- The Washington Times - Sunday, September 7, 2008


Rockslide kills 24; up to 500 trapped

CAIRO | Massive boulders peeled away from a cliff and buried dozens of homes in an Egyptian shantytown Saturday, killing at least 24 people, authorities said. Rescuers were digging by hand to reach any survivors.

At least eight boulders, some the size of a small house, fell from the towering Muqattam cliffs outside Cairo and buried about 50 homes in the village of Manshiyet Nasr - one of many densely populated slums ringing Africa’s most populous city.

An official said 35 people were injured and, according to residents, there could be up to 500 people buried under the hundreds of tons of rock that fell.


15 dead in blast, shootout

KANDAHAR | A suicide bomb attack by a fake beggar inside a regional prosecutor’s office and a shootout between police and Taliban militants killed 15 people Saturday, officials said.

The suicide bomber penetrated the office in Zaranj, the capital of the southwestern province of Nimroz, police said. Six people died in the blast, including a provincial state attorney. The bomber entered the compound pretending to be a beggar, the provincial governor said.

Elsewhere in Nimroz, Taliban militants attacked a police checkpoint, killing two police officers, officials said. Seven Taliban fighters also were killed in the exchange.


Aid workers race to aid drenched Haitians

GONAIVES | U.N. peacekeepers and aid groups struggled to feed thousands left hungry by Tropical Storm Hanna, but had yet to reach thousands even as powerful Hurricane Ike approached Saturday with the likelihood of more rain for the flooded city.

Officials feared fatalities in Haiti from Hanna could rise above the 163 confirmed dead, but said a report of a higher death toll was based on an unconfirmed estimate.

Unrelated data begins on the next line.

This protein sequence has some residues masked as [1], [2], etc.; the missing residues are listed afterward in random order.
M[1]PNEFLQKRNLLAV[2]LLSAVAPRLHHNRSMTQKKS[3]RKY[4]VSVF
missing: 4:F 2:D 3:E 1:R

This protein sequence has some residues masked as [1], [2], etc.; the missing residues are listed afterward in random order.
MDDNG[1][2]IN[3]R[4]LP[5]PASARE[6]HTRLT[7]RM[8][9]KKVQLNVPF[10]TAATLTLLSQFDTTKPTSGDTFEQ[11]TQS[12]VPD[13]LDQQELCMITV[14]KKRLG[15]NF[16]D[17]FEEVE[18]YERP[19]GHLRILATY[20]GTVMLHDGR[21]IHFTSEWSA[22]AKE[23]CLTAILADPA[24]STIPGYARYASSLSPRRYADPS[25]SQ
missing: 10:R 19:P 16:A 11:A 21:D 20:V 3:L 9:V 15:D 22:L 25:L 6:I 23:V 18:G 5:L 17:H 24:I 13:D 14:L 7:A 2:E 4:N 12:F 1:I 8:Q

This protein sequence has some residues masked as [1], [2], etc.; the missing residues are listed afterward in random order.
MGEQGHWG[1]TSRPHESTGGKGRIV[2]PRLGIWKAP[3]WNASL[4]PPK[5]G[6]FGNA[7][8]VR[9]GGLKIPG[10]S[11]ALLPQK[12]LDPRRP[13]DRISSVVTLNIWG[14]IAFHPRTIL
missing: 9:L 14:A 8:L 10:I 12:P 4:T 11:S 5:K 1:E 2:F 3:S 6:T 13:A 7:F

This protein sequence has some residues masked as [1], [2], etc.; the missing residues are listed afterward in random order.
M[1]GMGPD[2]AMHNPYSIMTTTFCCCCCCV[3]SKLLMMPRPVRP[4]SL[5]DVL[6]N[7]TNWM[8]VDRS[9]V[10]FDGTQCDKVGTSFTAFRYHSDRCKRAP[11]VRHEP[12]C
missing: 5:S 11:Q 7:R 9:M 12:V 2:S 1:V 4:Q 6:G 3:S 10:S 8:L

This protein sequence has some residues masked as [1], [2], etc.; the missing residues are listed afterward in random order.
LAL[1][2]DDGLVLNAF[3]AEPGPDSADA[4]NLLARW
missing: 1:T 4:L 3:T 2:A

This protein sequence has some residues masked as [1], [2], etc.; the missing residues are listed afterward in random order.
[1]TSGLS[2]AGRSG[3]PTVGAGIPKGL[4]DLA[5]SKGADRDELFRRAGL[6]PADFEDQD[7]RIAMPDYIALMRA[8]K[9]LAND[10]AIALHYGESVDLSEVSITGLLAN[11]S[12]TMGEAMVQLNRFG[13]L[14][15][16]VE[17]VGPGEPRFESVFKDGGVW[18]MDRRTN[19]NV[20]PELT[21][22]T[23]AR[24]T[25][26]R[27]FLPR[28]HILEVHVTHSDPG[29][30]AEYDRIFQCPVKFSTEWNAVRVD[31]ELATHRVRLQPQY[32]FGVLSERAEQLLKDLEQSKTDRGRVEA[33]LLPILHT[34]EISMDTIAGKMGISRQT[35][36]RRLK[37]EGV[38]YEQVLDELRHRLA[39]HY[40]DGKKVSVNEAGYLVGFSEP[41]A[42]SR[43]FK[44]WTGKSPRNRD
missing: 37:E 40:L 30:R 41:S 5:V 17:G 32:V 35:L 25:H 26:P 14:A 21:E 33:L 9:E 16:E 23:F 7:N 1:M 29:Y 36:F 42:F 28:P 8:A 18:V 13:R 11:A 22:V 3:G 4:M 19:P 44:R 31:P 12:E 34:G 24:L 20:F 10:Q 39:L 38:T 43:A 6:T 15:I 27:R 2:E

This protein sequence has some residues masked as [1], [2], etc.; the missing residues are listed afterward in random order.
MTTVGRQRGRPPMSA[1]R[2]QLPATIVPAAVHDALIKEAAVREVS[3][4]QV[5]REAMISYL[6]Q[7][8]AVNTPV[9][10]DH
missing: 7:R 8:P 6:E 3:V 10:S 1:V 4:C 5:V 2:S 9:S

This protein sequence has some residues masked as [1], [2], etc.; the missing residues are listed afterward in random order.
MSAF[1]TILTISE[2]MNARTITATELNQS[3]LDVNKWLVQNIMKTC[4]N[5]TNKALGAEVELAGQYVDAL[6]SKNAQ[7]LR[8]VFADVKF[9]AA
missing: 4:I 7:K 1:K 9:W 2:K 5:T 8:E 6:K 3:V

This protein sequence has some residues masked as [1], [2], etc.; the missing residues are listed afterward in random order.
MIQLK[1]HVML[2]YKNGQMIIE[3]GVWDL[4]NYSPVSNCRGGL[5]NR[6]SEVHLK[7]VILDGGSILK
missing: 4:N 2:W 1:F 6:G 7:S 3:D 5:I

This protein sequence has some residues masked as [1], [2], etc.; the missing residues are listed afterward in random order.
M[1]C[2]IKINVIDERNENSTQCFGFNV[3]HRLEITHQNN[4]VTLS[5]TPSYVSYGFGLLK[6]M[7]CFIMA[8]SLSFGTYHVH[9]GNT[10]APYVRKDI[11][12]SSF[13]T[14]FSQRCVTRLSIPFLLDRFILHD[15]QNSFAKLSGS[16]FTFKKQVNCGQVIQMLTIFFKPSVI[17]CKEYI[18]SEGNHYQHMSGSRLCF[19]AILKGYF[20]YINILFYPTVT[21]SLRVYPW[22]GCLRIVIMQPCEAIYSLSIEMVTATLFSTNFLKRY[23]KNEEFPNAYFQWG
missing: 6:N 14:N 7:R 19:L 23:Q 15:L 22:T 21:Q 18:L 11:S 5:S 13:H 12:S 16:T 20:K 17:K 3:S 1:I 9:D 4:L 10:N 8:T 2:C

More bad weather is expected, which could impede aid deliver, recovery of bodies and - with the ground already saturated and rivers overflowing - kill even more people.


Voting extended in capital city

LUANDA | Angolan election officials extended voting by a day in the capital, but said Saturday that the logistical problems marring the first balloting in 16 years were confined to Luanda.

A former rebel group that is the war-ravaged country’s main opposition said problems were so widespread the entire vote should be redone. One of Africa’s longest civil wars had included a resurgence of fighting after the last elections in 1992 when the party, known as UNITA, rejected results showing it had lost. Angola has been at peace for six years.

Some polling stations stayed open all night Friday to accommodate voters in Luanda, who spent hours in line because of problems that included lack of ballots and absent election officials.


Woman’s body found in suitcase in hotel

TOKYO | The body of an unidentified woman was found in a suitcase in a Tokyo hotel room, a day after the foul smell of her body prompted the evacuation of dozens of guests, police said Saturday.

Police are looking for the owner of the suitcase and the person who booked the room on the 24th floor of the Shinjuku Washington Hotel, where the body was found Friday night, a Tokyo police official said.

The body was that of a trim woman in her 50s or 60s who was dressed in a polo shirt and trousers. Her body was curled in the fetal position inside a plastic bag within the suitcase, the official said.

From wire dispatches and staff reports



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